What does a 70-something Jewish grandmother have in common with a high school freshman?
More than one might suspect, members of the Rosh Chodesh New Moon women's group at Congregation Rodef Sholom are discovering.
The group, which enlists members between the ages of 14 and 90, meets at the San Rafael synagogue once a month on Tuesdays to celebrate the arrival of Rosh Chodesh, or the new moon.
Gathering in a circle around a candlelit table, mothers, widows and teenage girls share everything from their fears and aspirations to their thoughts on God and feminism.
"We have two things in common. We're women and we're Jewish," said Rabbi Stacy Laveson. "We can learn so much from each other."
Laveson, Rodef Sholom's second woman rabbi, founded the group a year and a half ago in response to the demand for a forum where women could explore their Jewish identities.
The rabbi chose Rosh Chodesh as the theme because the monthly phenomenon has traditionally been a time of reflection for Jewish women. Rosh Chodesh, Laveson said, is Hebrew for "head of the month," known in the lunar calendar as the new moon.
According to Laveson, the holiday harks back to the creation of the Golden Calf. Women, she said, did not contribute to the making of the calf; they rested and reflected.
In recent years, synagogues have embraced Rosh Chodesh as a way to reach out to Jewish women on spiritual jour-neys."Modern Jewish women have reclaimed Rosh Chodesh as a time for us and for personal and spiritual exploration," said Laveson. "It's been a way for them to engage themselves Jewishly."
The concept of Rosh Chodesh has apparently struck a chord with members of Congregation Rodef Sholom, where the New Moon women's group has attracted approximately 75 members, a third of whom attend meetings regularly.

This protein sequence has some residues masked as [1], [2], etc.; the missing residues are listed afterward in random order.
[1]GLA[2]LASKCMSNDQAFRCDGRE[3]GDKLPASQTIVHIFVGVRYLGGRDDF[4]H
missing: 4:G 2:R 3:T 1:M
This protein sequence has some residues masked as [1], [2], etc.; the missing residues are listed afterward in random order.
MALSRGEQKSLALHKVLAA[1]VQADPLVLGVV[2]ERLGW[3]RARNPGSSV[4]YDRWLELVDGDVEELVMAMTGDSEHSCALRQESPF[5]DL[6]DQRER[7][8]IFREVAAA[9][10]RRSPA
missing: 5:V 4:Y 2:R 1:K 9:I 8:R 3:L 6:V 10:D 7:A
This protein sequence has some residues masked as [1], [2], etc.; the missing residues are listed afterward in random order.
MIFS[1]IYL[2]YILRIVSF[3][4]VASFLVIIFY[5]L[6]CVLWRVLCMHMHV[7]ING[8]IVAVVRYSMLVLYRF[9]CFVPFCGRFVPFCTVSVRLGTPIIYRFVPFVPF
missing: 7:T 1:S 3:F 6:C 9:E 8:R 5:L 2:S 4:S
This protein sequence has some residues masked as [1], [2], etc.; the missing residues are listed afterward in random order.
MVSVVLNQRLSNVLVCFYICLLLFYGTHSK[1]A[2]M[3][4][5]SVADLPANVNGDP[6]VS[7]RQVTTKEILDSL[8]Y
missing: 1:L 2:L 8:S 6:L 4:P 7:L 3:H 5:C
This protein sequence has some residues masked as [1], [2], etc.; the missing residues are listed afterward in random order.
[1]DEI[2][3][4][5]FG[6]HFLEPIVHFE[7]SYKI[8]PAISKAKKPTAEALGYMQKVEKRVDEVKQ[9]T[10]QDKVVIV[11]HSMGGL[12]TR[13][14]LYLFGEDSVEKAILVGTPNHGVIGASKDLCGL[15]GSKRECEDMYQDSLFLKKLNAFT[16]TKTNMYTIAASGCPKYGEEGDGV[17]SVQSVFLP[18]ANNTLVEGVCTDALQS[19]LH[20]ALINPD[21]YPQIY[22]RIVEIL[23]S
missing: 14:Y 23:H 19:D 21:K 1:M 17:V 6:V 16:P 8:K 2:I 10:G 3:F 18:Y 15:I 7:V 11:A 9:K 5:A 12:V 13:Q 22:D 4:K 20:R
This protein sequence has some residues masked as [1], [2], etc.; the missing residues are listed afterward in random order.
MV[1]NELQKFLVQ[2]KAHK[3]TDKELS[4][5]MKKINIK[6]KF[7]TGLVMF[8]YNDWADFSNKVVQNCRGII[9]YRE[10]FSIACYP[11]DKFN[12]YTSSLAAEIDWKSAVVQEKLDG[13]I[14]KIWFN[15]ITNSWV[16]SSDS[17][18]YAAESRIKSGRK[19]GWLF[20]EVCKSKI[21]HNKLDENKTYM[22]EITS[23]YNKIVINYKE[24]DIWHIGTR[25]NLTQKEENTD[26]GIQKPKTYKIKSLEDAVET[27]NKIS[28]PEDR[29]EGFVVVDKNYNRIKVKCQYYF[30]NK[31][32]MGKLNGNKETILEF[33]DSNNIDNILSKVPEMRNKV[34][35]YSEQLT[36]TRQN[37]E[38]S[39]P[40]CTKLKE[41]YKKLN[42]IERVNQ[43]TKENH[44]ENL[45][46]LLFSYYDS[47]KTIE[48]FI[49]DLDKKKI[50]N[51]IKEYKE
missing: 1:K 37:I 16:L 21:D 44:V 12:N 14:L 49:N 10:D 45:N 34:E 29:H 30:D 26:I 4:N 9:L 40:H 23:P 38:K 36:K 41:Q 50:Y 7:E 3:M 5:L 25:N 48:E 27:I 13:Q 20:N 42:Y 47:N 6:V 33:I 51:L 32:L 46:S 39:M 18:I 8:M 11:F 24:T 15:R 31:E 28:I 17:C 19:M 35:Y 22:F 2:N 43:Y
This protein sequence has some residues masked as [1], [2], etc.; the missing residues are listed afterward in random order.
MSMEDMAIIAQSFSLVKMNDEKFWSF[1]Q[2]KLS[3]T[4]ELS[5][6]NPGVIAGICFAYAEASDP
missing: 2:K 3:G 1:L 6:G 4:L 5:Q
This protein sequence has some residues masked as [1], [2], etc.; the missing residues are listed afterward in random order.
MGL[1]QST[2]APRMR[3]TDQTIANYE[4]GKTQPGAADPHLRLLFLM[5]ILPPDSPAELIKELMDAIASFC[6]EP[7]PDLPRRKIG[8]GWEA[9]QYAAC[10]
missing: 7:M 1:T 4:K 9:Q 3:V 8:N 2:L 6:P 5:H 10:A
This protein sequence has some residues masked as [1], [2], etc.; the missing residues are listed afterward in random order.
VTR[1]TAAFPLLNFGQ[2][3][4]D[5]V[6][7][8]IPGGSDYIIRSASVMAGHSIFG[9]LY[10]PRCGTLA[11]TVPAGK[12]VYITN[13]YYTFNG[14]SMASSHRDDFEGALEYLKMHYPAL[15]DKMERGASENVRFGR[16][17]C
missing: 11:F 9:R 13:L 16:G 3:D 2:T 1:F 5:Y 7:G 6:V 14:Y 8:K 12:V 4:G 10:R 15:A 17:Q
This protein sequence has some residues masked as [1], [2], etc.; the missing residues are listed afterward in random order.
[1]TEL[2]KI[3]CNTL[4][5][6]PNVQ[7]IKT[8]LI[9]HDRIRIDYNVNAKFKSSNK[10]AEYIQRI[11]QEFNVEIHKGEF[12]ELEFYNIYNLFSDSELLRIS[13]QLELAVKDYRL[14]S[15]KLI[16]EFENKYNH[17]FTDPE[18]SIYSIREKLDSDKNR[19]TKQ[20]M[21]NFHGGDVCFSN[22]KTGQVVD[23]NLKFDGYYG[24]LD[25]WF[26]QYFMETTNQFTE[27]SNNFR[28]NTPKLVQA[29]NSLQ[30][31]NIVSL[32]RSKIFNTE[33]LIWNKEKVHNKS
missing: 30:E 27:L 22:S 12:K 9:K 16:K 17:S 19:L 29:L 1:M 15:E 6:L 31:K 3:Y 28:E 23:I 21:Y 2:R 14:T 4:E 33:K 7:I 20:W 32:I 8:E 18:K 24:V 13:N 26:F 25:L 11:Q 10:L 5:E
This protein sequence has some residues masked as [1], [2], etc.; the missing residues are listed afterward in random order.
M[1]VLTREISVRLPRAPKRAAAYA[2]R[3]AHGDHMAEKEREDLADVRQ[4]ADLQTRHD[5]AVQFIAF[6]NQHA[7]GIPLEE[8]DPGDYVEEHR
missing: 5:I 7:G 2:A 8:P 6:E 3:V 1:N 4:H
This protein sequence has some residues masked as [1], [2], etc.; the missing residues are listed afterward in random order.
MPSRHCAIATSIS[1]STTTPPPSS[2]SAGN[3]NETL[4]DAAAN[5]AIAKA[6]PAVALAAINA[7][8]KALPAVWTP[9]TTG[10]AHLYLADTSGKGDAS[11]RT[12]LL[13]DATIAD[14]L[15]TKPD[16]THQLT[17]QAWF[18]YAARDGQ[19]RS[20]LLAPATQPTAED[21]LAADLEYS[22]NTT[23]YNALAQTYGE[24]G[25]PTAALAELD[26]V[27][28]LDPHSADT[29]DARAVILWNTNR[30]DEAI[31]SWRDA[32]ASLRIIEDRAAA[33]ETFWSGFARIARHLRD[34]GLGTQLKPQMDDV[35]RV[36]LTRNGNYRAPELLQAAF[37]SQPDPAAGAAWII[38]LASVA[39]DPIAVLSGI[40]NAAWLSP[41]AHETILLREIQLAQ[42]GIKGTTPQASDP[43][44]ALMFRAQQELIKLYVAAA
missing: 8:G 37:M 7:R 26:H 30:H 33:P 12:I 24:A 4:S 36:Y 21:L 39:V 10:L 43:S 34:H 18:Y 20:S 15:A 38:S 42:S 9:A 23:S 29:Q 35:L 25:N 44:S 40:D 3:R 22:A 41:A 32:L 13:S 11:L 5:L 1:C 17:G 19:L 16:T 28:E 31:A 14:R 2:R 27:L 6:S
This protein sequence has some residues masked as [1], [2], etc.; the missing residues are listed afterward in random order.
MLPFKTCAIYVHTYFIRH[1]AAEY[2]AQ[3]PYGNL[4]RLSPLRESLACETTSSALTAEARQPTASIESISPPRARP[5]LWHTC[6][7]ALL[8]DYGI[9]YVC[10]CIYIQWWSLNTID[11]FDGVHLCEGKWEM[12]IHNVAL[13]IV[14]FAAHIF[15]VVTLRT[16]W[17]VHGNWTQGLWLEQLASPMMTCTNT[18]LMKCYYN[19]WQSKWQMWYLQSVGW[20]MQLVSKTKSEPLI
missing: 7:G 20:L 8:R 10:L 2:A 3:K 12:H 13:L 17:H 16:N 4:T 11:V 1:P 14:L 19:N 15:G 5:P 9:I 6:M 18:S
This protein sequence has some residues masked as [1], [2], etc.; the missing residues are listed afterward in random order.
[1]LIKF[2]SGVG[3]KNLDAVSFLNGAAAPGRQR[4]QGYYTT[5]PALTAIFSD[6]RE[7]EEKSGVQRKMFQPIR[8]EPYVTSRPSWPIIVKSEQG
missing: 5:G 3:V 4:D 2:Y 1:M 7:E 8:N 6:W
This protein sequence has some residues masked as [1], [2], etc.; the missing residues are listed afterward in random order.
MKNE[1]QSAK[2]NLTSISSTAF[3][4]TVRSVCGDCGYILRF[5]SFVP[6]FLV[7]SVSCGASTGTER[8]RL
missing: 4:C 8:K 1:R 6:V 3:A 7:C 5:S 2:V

During the 1-1/2-hour meetings, women perform rituals and discuss the theme of the month, which is usually, but not always, tied to an approaching Jewish holidays.
Past themes have included matriarchs, darkness and light, and letting go.
Although singing and candlelighting are common rituals, the group has also explored non-traditional modes of expression, such as mask-making.
At a recent meeting, members brought mops, brooms and scouring pads to address the symbolic act of spring cleaning.
"For many of our older members, it's the first time in their lives that they have been able to intimately discuss their role as women in Judaism and discuss some of the myths they were brought up with," Laveson said.
She added, however, that age barriers often dissolve as women begin to share their thoughts and feelings.
The spirit of openness has made a profound impression on Sylvia Korn of San Rafael. Korn, who is in her 70s, joined the group with some friends after her husband had a heart attack two years ago.
"I think being able to sit and talk with a group of women can be very healing because when you discuss incidents or life-cycle events in your life you find that other people have similar experiences," Korn said. "It's a good feeling. It really helps."
Korn said she is always touched by the way the young and old share their lives with each other. "Age doesn't seem to have any interference at all."
Hannah Engle, 14, of San Rafael, had a similar experience when she tagged along with her mother and 16-year-old sister.
"It was really interesting," said Engle, who especially enjoyed learning about Jewish mysticism. "I like that it was all women and really open. It was something kind of new."
Engle said she went back a couple of times. At one session, she wrote a letter to herself, which she mailed later.
Though Engle still hasn't received the letter, she hasn't lost faith in the group. She is planning on going back just as soon as her homework and social life let up.